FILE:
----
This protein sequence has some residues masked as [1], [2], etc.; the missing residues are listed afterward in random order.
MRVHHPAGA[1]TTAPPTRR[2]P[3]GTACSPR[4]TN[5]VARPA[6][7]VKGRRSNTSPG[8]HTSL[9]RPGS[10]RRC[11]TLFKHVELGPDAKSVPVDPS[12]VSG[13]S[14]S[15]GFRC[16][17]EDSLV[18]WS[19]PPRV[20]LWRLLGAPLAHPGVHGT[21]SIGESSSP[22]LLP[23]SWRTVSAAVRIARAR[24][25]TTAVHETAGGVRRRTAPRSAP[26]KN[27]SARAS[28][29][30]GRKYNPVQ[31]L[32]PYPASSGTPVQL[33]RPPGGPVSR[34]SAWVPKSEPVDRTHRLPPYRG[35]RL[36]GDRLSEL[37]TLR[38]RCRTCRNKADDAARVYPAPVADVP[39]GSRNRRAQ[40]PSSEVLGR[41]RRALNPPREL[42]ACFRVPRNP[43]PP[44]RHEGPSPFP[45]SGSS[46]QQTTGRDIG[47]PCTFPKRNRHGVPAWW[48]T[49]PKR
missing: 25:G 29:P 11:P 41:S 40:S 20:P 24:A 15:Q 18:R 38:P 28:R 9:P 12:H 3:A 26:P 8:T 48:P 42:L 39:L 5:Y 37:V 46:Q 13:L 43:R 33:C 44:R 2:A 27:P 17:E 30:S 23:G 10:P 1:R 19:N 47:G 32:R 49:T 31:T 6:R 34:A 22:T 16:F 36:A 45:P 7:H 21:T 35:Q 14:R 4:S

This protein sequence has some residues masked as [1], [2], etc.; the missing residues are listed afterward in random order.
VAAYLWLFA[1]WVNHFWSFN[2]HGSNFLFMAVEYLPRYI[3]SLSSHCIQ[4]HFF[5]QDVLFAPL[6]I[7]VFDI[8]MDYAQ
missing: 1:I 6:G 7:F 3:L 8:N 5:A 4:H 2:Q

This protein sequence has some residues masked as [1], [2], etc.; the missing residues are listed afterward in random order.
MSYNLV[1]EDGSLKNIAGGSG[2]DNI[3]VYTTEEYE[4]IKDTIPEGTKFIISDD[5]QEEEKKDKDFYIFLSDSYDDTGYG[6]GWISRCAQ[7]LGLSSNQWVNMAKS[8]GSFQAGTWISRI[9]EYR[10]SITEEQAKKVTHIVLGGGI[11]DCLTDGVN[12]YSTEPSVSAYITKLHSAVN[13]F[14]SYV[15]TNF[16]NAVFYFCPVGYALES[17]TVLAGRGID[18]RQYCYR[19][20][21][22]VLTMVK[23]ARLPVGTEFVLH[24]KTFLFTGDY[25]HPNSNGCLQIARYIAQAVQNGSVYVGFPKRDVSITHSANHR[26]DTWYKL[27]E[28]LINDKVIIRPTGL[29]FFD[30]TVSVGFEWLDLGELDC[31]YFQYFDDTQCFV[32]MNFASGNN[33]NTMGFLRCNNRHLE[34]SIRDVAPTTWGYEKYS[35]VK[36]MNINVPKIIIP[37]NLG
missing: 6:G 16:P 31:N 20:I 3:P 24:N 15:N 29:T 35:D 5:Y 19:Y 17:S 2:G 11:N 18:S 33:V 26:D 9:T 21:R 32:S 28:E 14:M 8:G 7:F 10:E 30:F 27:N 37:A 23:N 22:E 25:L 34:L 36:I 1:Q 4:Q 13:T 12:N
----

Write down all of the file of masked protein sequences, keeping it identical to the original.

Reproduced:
This protein sequence has some residues masked as [1], [2], etc.; the missing residues are listed afterward in random order.
MRVHHPAGA[1]TTAPPTRR[2]P[3]GTACSPR[4]TN[5]VARPA[6][7]VKGRRSNTSPG[8]HTSL[9]RPGS[10]RRC[11]TLFKHVELGPDAKSVPVDPS[12]VSG[13]S[14]S[15]GFRC[16][17]EDSLV[18]WS[19]PPRV[20]LWRLLGAPLAHPGVHGT[21]SIGESSSP[22]LLP[23]SWRTVSAAVRIARAR[24][25]TTAVHETAGGVRRRTAPRSAP[26]KN[27]SARAS[28][29][30]GRKYNPVQ[31]L[32]PYPASSGTPVQL[33]RPPGGPVSR[34]SAWVPKSEPVDRTHRLPPYRG[35]RL[36]GDRLSEL[37]TLR[38]RCRTCRNKADDAARVYPAPVADVP[39]GSRNRRAQ[40]PSSEVLGR[41]RRALNPPREL[42]ACFRVPRNP[43]PP[44]RHEGPSPFP[45]SGSS[46]QQTTGRDIG[47]PCTFPKRNRHGVPAWW[48]T[49]PKR
missing: 25:G 29:P 11:P 41:S 40:S 20:P 24:A 15:Q 18:R 38:P 28:R 9:P 12:H 3:A 26:P 8:T 48:P 42:L 39:L 5:Y 37:V 46:Q 13:L 43:R 33:C 44:R 2:A 27:P 17:E 30:S 23:G 10:P 1:R 19:N 47:G 32:R 49:T 31:T 6:R 34:A 22:T 16:F 36:A 45:P 7:H 21:T 35:Q 14:R 4:S

This protein sequence has some residues masked as [1], [2], etc.; the missing residues are listed afterward in random order.
VAAYLWLFA[1]WVNHFWSFN[2]HGSNFLFMAVEYLPRYI[3]SLSSHCIQ[4]HFF[5]QDVLFAPL[6]I[7]VFDI[8]MDYAQ
missing: 1:I 6:G 7:F 3:L 8:N 5:A 4:H 2:Q

This protein sequence has some residues masked as [1], [2], etc.; the missing residues are listed afterward in random order.
MSYNLV[1]EDGSLKNIAGGSG[2]DNI[3]VYTTEEYE[4]IKDTIPEGTKFIISDD[5]QEEEKKDKDFYIFLSDSYDDTGYG[6]GWISRCAQ[7]LGLSSNQWVNMAKS[8]GSFQAGTWISRI[9]EYR[10]SITEEQAKKVTHIVLGGGI[11]DCLTDGVN[12]YSTEPSVSAYITKLHSAVN[13]F[14]SYV[15]TNF[16]NAVFYFCPVGYALES[17]TVLAGRGID[18]RQYCYR[19][20][21][22]VLTMVK[23]ARLPVGTEFVLH[24]KTFLFTGDY[25]HPNSNGCLQIARYIAQAVQNGSVYVGFPKRDVSITHSANHR[26]DTWYKL[27]E[28]LINDKVIIRPTGL[29]FFD[30]TVSVGFEWLDLGELDC[31]YFQYFDDTQCFV[32]MNFASGNN[33]NTMGFLRCNNRHLE[34]SIRDVAPTTWGYEKYS[35]VK[36]MNINVPKIIIP[37]NLG
missing: 6:G 16:P 31:N 20:I 3:P 24:N 15:N 29:T 35:D 5:Y 19:Y 17:S 2:G 11:N 18:S 33:V 26:D 9:T 21:R 32:S 28:E 14:M 8:G 7:F 10:E 30:F 27:N 37:A 23:N 22:E 25:L 34:L 36:I 1:Q 4:Q 13:T 12:N